Tag Archives: Church

Christians Being Christian

wwjdI am not very comfortable in “Christian” settings. For a long time now, I’ve said that I “don’t like Christians”, but that’s meant to be at least somewhat tongue-in-cheek. I know that Jesus is life, that there is no life outside of him; and for me, everything I do, and see, and experience runs through that filter.

I am also quite fond of others who see the world around us from that perspective: knowing the loving Creator Father who made it, and us, and Jesus whom he sent, and his Spirit in us. It’s wonderful spending time with others who share that same understanding, passion, and reality.

But I recently had a moment of clarity on this subject. It’s not Christians that make me feel uneasy, it’s being at any event or location where Christians are “being Christian”.

It’s that pretense, that front, that game playing … that is what gets me to put my own guard up, and, sadly, it’s why I usually try to avoid “Christian” events.

When the language becomes Christian, when certain behaviors are expected, beliefs—not in Jesus, but in the “traditions of man”, as Paul often labeled them—are silently presumed to be firmly held and agreed upon; this is when my stomach usually tightens into disquieted knots.

I love being with other believers, but if the reason for gathering is somehow labeled “Christian”, or all the participants know that they are there to “be Christian” … I think that’s where it starts to fall apart.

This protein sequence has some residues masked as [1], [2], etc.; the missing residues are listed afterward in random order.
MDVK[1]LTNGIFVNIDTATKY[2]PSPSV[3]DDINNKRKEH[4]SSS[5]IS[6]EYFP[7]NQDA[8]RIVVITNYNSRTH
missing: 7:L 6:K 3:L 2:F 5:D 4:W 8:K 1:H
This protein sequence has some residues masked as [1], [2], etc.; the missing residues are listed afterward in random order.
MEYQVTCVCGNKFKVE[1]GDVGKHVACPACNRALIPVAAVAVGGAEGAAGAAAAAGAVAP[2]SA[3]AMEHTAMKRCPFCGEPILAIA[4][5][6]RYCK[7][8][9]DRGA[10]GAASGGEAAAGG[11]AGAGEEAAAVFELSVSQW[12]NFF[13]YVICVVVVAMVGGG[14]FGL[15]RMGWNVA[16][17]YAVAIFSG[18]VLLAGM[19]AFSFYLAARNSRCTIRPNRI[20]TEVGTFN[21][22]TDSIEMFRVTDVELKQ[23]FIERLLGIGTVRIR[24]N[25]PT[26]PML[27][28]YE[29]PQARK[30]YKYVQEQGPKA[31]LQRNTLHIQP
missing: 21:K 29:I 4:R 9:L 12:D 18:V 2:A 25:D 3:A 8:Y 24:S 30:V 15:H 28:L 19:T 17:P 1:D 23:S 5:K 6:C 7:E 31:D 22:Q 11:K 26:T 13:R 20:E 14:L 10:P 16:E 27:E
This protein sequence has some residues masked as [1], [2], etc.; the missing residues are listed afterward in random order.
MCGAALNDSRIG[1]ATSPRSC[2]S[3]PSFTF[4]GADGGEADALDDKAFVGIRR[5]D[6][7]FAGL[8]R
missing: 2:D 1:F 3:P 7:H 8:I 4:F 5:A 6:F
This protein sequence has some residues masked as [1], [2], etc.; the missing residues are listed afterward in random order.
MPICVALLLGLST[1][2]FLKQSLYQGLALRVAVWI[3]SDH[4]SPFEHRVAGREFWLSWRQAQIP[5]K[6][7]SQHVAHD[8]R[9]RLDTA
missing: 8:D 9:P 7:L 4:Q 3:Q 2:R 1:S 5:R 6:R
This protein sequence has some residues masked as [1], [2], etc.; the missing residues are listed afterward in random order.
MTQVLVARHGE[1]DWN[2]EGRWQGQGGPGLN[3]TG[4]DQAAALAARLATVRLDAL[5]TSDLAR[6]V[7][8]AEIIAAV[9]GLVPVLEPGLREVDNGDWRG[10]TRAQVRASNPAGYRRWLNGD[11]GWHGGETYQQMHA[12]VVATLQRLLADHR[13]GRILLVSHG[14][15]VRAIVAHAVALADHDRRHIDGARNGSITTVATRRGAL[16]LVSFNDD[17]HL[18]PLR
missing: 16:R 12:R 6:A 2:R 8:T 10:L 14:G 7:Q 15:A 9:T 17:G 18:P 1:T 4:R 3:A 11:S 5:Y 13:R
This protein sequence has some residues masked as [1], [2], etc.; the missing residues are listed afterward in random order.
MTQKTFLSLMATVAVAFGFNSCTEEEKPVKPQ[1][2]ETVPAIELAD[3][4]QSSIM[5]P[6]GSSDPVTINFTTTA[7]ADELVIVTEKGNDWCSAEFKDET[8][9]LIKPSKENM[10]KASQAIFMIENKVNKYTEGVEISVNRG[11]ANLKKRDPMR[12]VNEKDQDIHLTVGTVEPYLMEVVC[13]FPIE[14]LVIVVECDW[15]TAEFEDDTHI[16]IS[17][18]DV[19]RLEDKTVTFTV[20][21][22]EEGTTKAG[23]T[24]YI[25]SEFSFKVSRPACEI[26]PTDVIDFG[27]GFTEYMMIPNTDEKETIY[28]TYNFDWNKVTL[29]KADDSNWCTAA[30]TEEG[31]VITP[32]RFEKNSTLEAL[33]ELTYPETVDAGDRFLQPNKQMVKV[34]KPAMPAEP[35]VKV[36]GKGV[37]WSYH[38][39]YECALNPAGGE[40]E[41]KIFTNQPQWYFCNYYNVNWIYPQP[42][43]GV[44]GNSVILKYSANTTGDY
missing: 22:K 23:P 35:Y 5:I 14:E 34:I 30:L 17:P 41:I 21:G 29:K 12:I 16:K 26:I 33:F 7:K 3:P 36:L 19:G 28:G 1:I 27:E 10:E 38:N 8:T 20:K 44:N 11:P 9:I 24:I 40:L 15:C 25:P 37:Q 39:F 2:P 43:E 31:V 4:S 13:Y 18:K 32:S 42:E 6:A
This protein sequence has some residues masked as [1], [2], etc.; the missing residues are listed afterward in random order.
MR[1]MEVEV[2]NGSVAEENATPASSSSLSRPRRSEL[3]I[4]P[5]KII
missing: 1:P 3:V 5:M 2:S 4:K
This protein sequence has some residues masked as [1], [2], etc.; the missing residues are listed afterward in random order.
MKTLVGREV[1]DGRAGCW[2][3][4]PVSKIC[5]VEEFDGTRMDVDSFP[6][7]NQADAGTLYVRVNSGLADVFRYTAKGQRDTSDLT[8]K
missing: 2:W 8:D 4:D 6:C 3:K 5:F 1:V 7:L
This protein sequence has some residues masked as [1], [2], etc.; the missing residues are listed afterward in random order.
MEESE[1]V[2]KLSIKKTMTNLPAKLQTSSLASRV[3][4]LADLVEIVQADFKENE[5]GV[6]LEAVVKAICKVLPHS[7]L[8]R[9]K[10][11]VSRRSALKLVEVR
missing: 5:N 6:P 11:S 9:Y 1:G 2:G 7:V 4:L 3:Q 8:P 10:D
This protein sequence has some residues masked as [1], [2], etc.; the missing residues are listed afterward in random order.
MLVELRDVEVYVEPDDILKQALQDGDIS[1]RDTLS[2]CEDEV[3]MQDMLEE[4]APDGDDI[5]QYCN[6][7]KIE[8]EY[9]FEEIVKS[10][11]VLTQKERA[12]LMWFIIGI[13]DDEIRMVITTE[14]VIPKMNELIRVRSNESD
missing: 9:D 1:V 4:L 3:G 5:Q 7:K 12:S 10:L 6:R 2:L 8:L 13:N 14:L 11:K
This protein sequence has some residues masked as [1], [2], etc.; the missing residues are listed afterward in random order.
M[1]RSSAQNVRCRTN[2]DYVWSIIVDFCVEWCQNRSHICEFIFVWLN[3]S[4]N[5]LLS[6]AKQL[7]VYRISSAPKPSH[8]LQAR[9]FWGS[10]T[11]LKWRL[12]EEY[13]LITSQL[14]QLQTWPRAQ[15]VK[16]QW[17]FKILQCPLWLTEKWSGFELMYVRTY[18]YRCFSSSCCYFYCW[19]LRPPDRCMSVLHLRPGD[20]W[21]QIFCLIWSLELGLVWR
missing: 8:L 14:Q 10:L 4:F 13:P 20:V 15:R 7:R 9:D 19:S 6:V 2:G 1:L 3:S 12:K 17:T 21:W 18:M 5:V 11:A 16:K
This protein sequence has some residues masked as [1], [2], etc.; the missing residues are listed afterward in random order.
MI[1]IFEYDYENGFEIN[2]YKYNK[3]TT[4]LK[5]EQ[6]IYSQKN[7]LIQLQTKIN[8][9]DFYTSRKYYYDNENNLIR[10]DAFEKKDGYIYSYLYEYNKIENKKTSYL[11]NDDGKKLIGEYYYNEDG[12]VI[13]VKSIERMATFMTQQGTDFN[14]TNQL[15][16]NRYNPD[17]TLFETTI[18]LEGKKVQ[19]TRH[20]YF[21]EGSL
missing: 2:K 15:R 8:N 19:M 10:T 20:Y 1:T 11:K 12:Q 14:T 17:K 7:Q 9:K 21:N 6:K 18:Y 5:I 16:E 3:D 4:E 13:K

And the reason is that we are not supposed to BE CHRISTIAN.

We are supposed to love each other. Love God. Be loved. The things that we think mark us as believers are evidence of lives changed from within, by God himself. Not our own efforts at all. That’s so important.

It’s completely from, for, about, and through him.

So when we who live our lives wholly with Jesus are in a setting that is not specifically “his”, I find that those times are more relaxed. (As long as we’re not “being Christian” and condemning wrong behavior that is acceptably condemnable.)

This is part of the problem. “Being Christian” is often akin to thinking a certain way on various issues, behaviors, and doctrines. (This is why there are so many splinters of the church. Doctrinal spats create unending levels of division between believers.) Christians are against homosexuality and gay marriage; six-day creationism versus evolution (and every other theory of our origins); taking God, prayer, the Ten Commandments, and the Bible out of public arenas like schools and other government buildings; and many Christians hold strong views about politics that they tie to their “Christianity”.